Takeovers of this kind often involve "trigger events." There was "not quite" a trigger event for the Spanish takeover of Portugal during Ferdinand of Aragon's time, and there was one late in the 16th century, when Portugal was taken over.
In 1580, the direct line to the throne of Portugal died out (the trigger event). There were a number of "cousins" to the royal family, one of which was Philip II of Spain. It was in this "role" that he took over Portugal, not on behalf of Spain, but under a "personal union," whereby he was king of Spain and Portugal.
In Ferdinand of Aragon's time, on the other hand, the Portuguese royal family was intact. Also, Ferdinand, as king of Aragon, was actually more interested in events to his east, that is, regarding the balance of power in Italy, where both France and Spain had interests. Portugal was a poorer, less populous country by comparison, meaning that it was not as high on the list of Ferdinand's priorities. His interest in Grenada was partly because of his wife Isabella, partly because unlike Portugal, it was occupied by Moors (and Jews), rather than fellow Catholics.
Leon and Castile had been united much earlier in 1301, not in Ferdinand's time, although his marriage to Isabella united Aragon with these two territories. And he did have a part in bringing the Spanish-speaking (but not French-speaking) part of Navarre into Spain.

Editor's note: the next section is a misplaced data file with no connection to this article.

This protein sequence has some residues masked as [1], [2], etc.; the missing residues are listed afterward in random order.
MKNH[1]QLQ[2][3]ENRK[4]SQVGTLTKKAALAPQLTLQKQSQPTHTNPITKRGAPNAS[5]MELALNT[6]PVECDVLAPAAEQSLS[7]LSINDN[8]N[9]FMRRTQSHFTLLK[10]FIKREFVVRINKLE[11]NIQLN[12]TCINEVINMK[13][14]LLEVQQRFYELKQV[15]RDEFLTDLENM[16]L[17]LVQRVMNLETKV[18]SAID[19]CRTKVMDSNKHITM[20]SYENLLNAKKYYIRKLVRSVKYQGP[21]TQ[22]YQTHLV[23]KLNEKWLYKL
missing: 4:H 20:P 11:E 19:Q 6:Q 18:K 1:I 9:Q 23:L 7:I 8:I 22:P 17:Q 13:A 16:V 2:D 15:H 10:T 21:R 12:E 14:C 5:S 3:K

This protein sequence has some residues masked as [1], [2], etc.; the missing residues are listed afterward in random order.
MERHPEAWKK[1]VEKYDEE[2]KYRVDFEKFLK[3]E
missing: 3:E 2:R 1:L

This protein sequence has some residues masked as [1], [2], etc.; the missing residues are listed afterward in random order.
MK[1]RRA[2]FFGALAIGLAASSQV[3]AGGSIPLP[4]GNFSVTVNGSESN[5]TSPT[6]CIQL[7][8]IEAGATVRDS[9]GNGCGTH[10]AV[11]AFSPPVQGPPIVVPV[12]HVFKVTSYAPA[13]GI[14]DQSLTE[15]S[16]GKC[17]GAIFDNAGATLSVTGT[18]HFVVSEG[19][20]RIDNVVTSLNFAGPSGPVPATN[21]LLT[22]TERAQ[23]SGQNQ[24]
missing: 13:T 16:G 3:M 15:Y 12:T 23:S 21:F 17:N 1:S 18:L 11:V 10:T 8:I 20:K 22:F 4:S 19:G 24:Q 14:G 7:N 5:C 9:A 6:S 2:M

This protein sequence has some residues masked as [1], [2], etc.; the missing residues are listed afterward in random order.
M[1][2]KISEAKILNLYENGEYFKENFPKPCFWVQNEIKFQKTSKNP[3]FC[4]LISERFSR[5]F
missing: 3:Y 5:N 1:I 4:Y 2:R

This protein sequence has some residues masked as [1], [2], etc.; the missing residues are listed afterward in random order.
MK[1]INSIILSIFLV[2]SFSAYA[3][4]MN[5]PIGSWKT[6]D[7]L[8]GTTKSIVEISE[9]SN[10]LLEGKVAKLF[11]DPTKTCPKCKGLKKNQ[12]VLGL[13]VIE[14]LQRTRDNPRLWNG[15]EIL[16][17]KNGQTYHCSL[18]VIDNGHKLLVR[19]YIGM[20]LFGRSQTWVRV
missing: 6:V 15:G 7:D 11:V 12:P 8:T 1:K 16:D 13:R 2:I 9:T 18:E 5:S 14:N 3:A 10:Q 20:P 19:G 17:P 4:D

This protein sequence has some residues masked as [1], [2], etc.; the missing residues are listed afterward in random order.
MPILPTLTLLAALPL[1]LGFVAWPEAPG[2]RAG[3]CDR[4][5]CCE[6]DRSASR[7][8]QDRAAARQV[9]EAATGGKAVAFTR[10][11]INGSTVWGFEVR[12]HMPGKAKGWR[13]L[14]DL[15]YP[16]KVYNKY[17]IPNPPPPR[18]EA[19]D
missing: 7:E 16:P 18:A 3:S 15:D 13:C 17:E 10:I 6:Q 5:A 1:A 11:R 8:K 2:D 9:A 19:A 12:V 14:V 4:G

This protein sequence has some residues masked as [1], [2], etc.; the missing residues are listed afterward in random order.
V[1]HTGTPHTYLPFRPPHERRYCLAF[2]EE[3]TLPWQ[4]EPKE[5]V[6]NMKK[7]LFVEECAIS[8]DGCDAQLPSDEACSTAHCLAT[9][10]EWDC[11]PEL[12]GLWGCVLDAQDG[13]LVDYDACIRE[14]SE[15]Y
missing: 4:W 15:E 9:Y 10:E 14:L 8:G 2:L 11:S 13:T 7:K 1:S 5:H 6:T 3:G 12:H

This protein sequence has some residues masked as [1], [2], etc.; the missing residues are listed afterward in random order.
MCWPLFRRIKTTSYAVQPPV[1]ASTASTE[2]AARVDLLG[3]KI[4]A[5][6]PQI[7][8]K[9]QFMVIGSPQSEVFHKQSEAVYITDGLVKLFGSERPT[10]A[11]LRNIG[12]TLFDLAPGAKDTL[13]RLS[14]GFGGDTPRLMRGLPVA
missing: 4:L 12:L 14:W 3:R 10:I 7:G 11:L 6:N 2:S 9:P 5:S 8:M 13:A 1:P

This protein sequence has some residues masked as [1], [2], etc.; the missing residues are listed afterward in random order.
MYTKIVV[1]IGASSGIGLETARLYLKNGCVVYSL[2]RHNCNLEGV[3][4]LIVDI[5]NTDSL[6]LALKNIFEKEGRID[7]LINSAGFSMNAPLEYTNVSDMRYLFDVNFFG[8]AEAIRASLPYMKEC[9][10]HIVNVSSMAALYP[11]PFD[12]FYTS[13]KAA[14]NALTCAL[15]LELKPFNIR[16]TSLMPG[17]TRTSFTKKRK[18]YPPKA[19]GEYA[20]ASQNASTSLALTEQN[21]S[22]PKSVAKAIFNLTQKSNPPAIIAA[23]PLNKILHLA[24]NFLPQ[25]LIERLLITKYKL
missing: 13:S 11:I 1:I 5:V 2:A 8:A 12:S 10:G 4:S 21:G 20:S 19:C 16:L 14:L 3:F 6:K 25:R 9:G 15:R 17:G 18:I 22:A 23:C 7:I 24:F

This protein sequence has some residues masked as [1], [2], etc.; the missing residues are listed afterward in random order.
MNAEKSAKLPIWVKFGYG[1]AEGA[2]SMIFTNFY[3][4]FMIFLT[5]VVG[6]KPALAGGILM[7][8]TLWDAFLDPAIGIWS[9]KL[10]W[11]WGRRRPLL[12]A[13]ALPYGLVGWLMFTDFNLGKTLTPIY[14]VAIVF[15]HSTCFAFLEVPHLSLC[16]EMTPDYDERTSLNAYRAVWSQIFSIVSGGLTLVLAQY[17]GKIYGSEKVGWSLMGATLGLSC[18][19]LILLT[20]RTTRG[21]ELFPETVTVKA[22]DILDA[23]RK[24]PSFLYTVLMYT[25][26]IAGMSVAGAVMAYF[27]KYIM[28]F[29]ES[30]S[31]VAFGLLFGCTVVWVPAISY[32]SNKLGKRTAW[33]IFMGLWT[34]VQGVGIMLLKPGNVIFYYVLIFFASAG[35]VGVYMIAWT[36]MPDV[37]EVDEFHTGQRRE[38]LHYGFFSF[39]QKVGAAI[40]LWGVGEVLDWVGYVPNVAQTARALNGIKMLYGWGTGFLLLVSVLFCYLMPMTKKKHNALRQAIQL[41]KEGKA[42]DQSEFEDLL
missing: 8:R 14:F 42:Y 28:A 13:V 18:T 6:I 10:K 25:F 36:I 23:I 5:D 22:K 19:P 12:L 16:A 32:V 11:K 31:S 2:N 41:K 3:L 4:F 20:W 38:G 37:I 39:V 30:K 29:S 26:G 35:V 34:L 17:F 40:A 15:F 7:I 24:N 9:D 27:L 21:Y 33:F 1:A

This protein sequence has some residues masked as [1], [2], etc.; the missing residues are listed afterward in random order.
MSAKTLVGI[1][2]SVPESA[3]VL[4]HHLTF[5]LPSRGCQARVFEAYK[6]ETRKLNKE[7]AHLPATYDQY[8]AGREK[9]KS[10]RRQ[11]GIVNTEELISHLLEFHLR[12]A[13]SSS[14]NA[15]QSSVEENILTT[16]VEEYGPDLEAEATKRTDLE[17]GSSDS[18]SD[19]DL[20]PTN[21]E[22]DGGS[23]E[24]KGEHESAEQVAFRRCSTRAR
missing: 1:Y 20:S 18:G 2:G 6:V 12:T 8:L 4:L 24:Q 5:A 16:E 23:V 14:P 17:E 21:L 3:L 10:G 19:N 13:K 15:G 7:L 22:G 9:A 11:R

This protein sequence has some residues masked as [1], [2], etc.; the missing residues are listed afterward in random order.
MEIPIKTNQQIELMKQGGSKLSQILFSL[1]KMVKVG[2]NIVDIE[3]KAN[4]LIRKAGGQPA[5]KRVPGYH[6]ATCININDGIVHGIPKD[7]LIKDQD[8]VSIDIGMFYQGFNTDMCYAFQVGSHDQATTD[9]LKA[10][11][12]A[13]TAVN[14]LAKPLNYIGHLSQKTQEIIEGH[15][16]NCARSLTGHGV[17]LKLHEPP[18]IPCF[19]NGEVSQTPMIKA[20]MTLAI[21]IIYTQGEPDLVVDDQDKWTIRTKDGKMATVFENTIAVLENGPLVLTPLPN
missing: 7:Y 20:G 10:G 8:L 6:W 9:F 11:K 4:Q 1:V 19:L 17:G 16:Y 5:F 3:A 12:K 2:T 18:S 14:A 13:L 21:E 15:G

The "not quite" in the first paragraph refers to the fact that a merger of Spain and Portugal might have happened if things had worked out differently. First, the original heir to the Spanish throne, Juan of Asturias, died early, making his sister Isabella of Aragon the heiress. Second, Ferdinand and Isabella initially offered King Manuel of Portugal the hand of Isabella's younger sister Maria in marriage (whom Manuel later married), but Manuel insisted on Isabella. Third, Isabella consented to marry Manuel if he would agree to expel the Jews for Portugal (he did). This prospect could have brought about the union of Portugal and Spain, except that Isabella and her son (the heir to the Portuguese throne) both died young. The middle sister, Juana, then inherited the Spanish throne ahead of Queen Maria of Portugal, and through Juana, Charles V
Put another way, it was a "near miss," based on "luck of the draw." But since Manuel of Portugal had agreed to align his policy towards Jews with that of Spain, Ferdinand and Isabella weren't about to try to take Portugal by force.